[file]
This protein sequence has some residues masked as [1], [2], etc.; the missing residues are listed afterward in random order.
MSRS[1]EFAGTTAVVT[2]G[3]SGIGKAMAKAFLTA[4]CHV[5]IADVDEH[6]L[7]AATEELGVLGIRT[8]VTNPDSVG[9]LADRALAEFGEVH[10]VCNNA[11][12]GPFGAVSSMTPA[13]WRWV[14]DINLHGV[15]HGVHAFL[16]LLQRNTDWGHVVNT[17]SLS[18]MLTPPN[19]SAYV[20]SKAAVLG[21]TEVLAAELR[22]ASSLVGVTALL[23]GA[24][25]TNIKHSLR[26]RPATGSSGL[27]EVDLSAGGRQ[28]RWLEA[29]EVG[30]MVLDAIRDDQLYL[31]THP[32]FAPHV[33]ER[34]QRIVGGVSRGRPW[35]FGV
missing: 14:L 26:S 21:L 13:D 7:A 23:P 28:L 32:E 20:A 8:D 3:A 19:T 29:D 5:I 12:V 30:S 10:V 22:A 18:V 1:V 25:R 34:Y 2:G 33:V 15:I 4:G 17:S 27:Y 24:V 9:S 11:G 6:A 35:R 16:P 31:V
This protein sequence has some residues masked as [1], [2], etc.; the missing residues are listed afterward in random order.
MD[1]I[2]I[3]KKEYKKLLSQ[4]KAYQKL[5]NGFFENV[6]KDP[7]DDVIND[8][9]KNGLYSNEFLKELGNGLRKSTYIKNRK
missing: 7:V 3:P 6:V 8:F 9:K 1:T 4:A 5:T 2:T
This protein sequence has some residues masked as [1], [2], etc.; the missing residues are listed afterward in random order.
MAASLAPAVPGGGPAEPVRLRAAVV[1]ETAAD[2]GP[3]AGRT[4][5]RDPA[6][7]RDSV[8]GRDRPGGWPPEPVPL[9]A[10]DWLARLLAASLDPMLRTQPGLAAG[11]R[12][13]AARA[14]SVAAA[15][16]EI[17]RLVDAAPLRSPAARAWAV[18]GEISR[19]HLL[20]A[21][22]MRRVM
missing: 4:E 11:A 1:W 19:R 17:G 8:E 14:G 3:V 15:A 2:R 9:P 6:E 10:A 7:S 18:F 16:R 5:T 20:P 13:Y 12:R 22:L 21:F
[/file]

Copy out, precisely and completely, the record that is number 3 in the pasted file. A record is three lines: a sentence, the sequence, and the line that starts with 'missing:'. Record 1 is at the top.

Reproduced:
This protein sequence has some residues masked as [1], [2], etc.; the missing residues are listed afterward in random order.
MAASLAPAVPGGGPAEPVRLRAAVV[1]ETAAD[2]GP[3]AGRT[4][5]RDPA[6][7]RDSV[8]GRDRPGGWPPEPVPL[9]A[10]DWLARLLAASLDPMLRTQPGLAAG[11]R[12][13]AARA[14]SVAAA[15][16]EI[17]RLVDAAPLRSPAARAWAV[18]GEISR[19]HLL[20]A[21][22]MRRVM
missing: 4:E 11:A 1:W 19:R 17:G 8:E 14:G 3:V 15:A 2:R 9:P 6:E 10:A 7:S 18:F 16:R 5:T 20:P 13:Y 12:R 22:L 21:F